- Bruner -Input/Social Interaction – language development is dependent on social factors, language gets things done, Bruner (1983) ‘children learn to use a language initially…to get what they want, to play games, to stay connected with those on whom they are dependent’, The Language Acquisition Support System (LASS) – support for language learning provided by parents who do more than provide models for imitation,
- The Critical Age Hypothesis – language is acquired rather than learned and there is a particular period during which children acquire it most easily, if children are not exposed to language until after this period is over they may never catch up – case of Genie – can support hypothesis with people’s difficulties with learning second languages compared with the ease with which they acquire their mother tongue,
- Berko-Gleason – children knew the plural of ‘wug’ despite not having heard the word before - supports Chomsky’s innateness theory,
Don’t just add theories, use them with your analysis and counter and counteract them to create arguments to show that your points can be supported or contravened.
Stages of Acquisition – Speculate about the child’s stage of development
Holophrastic Stage – one word utterances, 12-18 months
Two Word Stage – two word combinations, 18-24 months
Telegraphic – More word combinations, 24-36 months
Post telegraphic – more grammatically complex combinations, 36 months +
Early Phonological Mistakes
Children master language by making mistakes until they fully master the skills
‘Trial and Error’ – this approach is taken by some linguistics to be evidence that learning is taking place, but phonological ability is based on the ability to produce sounds.
Deletion – omitting final consonants – do(g), cu(p),
Substitution - substituting one sound for another
Addition – adding an extra vowel sound to the end of words, following a CVCV (consonant vowel consonant vowel) pattern egg doggie
Assimilation – changing one consonant or vowel for another
Reduplication – repeating a whole syllable – dada, mama,
Consonant cluster reduction – if something is difficult to articulate, they are reduced – spider → ‘pider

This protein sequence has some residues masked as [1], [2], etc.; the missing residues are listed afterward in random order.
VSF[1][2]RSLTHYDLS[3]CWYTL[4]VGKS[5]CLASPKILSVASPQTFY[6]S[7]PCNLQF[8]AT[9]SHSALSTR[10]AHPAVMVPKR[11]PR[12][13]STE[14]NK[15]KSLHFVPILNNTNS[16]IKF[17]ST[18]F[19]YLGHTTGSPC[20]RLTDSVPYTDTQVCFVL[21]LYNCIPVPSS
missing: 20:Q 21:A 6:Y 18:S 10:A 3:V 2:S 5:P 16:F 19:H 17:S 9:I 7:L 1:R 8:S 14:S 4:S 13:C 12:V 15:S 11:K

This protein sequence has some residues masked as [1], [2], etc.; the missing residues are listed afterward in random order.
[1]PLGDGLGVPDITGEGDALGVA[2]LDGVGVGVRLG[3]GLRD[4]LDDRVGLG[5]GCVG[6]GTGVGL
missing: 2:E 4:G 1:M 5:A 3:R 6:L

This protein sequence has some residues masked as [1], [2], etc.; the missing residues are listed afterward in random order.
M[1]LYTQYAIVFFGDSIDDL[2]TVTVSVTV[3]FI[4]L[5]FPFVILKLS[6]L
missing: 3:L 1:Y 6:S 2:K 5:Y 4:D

* Jean Berko and Roger Brown (1960) – Children who referred to a plastic inflatable fish as fis’, substituting the ‘sh’ sound for an‘s’ sound, could not link the object to the adults use of fis’. This is an example of consonant cluster reduction.
Under/over generalisation of rules – runned, weared, drawed,
Ellipsis – leaving out words
Child Directed Speech (CDS)
Aims and features
- to attract and hold the attention of children
- make language easier by being predictable
- repetition of adult’s and child’s words
- encourage turn taking – use of cues
- one word utterances
- present tense
- few verbs/modifiers
- concrete nouns
- expansions – fill out child sentence
- encouraging speech
- lots of questions
- exaggerated intonation
- yes/no questioning
- song like intonation
There is much disagreement about the influence of CDS, some find it very important, others fell it plays only a marginal role. Over-correction can have a detrimental effect (Katherine Nelson) with children being fearful to talk and express themselves for fear of getting it wrong, so it can affect a child’s confidence. The purpose of CDS may be social rather than educational, as it helps communication. Non-Western countries don’t use CDS and are less compromising with their language use.
Writing an answer
Again, you can follow the linguistic frameworks and/or use them as a sort of check list as to what you’re looking for. I didn’t write my answer in framework sections for language acquisition but just went with what I had found in the text on a random basis, as its not as easy to do with this.
What to include:
Analysis of data
Informed speculation about child’s stage of development
Evaluation of what child is learning in the data
Connections with theoretical approaches
Linguistic terminology to describe word classes and grammatical constructions – be precise
Analyse and Conclusions
Introduction – write a general overview – explain what’s going on – state your line of argument that can be developed, what you expect to find,
Grammar – pronouns, holophrases (single word utterances), verbs, nouns, tenses, saying ‘no’, asking questions, morphemes, mean length utterances (MLU), what stage is the child at and what features of this stage are apparent, formation of plurals, function words,
Lexical and Semantic Development – simple descriptive words, concrete/abstract nouns – stages of development – function words,
CDS – synonyms, cognitive development, what is child learning, turn taking,
Discourse, question and answer, narrative structures, turn taking, politeness – please and thank you, where do they learn this,
Phonology – pronunciation, phonological mistakes,
Pragmatic Development – functions of language, context, functions of child’s speech – John Dore, labelling, repeating, answering, requesting action, calling, greeting, protesting, practising,
Sorry I don’t have any old essays on my laptop because I handwrote them
Just wondering, I have learnt all of CLA in terms of how children learn to speak, but not how they read or write. I know there is always 2 choices of question in the exam, but does one have to be how children learn to speak, or could both the choices be one on learning to write, and one on learning to read? Thanks
like most - finding acquisition much harder, because there's just so much terminology you gotta remember + it's a pain going through the script when it's like 2 pages long! >.<